Here is why the contest for the Democratic presidential nomination seems so peculiar: Political campaigns are normally about highlighting differences, but never have the philosophical distinctions among Democratic candidates been so small.
There's a reason for this. "Sometimes," Barack Obama said in an interview this week, "being in the wilderness focuses attention."
The campaign's daily back-and-forth has obscured the remarkable overlap among Democrats in their plans, proposals, themes and even rhetoric, particularly on domestic policy. The old splits that tore the party apart -- "reformer" vs. "regular," "New Democrats" vs. the "Old" kind, "pro-business" vs. "pro-labor" -- are nowhere to be seen.
Because the contest has been organized around personality and history rather than ideological passion, the presidential preferences of Democratic primary voters have been remarkably stable. But they also may prove to be fragile. Thus has Hillary Clinton maintained her steady and substantial lead in the national polls, but her advantage could be vulnerable to relatively small changes in the political environment.
There is no issue on which the convergence is more obvious or important than health care. As Obama says candidly, "The differences between my plan, Hillary's plan and Edwards's plan are relatively modest."
This is a big change. When President Bill Clinton proposed health-care reform in the early 1990s, Democrats were badly split and deeply mistrusted each other's approaches. Fights among Democrats were nearly as responsible for the Clinton plan's failure as opposition from Republicans.
Now, former advocates of Canadian-style single-payer plans, supporters of employer mandates and pro-market reformers have come together around proposals for universal coverage that are resolutely prudent and incremental in the way they get there.
The same is true on taxes, Obama's focus this week. Democrats are no longer spooked by the prospect of raising taxes because the increased concentration of income and wealth at the top of the class structure -- and the sharp tax cuts on capital enacted under President Bush -- would allow the government to collect a great deal of money by increasing taxes on a very narrow slice of the electorate.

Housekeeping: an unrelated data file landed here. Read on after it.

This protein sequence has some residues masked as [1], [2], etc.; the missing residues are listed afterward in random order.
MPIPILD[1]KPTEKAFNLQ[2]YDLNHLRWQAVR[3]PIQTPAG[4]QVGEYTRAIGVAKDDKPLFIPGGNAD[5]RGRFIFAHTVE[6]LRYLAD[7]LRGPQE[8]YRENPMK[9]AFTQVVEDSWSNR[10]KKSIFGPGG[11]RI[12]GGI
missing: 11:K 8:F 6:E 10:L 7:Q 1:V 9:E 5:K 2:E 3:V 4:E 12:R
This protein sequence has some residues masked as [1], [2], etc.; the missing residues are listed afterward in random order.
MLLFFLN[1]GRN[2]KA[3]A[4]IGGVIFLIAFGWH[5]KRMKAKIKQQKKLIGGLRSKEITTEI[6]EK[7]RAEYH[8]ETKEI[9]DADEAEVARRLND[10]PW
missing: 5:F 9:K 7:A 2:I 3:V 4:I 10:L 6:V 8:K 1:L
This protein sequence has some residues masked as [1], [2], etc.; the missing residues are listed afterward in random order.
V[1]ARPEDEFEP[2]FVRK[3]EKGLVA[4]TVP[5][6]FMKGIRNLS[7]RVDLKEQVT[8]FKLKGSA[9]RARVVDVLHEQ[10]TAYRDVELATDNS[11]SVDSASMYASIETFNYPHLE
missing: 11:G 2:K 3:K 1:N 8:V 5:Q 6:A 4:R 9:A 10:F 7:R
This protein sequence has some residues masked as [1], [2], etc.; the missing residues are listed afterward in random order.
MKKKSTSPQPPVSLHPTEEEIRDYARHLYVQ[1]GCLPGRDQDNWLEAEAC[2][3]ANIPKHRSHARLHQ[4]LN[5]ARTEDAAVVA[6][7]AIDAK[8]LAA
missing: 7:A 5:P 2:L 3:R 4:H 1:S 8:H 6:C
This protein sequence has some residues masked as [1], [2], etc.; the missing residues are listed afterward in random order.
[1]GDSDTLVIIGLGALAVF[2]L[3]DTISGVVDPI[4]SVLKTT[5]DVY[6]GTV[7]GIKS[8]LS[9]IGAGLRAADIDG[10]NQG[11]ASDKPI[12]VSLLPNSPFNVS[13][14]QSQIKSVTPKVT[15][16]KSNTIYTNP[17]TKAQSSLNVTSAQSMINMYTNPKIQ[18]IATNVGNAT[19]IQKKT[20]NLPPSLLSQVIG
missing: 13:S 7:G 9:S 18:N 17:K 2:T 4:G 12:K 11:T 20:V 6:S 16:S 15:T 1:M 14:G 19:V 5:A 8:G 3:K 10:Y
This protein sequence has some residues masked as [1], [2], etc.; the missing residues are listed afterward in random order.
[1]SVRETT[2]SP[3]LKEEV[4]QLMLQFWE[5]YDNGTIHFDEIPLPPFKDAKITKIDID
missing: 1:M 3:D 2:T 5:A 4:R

Obama's plan, issued Tuesday, was a model for how any Democrat will approach the tax issue next year. He led not with his list of tax increases but with $80 billion to $85 billion in tax cuts for middle- and lower-income workers, homeowners who do not itemize their deductions, and senior citizens with annual incomes of less than $50,000. He also proposed simplifying filing for non-itemizing taxpayers.
Obama would pay for this by raising taxes on dividends and capital gains -- but only for those in the top tax bracket -- and by closing loopholes in the tax code that benefit very particular (and mostly corporate) interests.
His speech outlining his plan was itself evidence of the year's rhetorical cross-pollination: Not once but twice did Obama borrow a signature John Edwards reference point by arguing that "we've lost the balance between work and wealth."
In the interview after his speech, Obama freely acknowledged that his ideas build on a consensus. "Democrats were so scared of the tax issue that they got steamrolled on some very bad policy," he said. "My hope is that Democrats have regained their voice and lay out a case not for confiscatory taxes that get in the way of economic growth but for policies that are sensible and fair."
Note that caveat about "confiscatory taxes." The new Democratic populism is carefully tempered. "We don't resent people who are doing well," Obama insisted.
Notice also how carefully Obama weaves the old and the new -- and here again, his approach is more typical than atypical inside his party. "Over the last seven or eight years," he says, "Democrats have recognized that the economy is out of balance and it is not sufficient for us just to defend the old New Deal programs. We have to take those principles and adapt them to new times."
In talking about how the party's new consensus would not have been possible had Democrats not "fully wrung out the excesses of the '60s," Obama pays unprompted tribute to a leader who happens to be supporting one of his opponents. "Bill Clinton," says Obama, "deserves some credit for breaking with some of those dogmas in the Democratic Party."
Obama's promise to transcend the Clinton-Bush years while subtly presenting himself as Bill Clinton's true heir has been one of the central dramas of his candidacy since its inception. This underscores that the Democrats' 2008 struggle is not about how to shape a new consensus but over who can take charge of the one that already exists.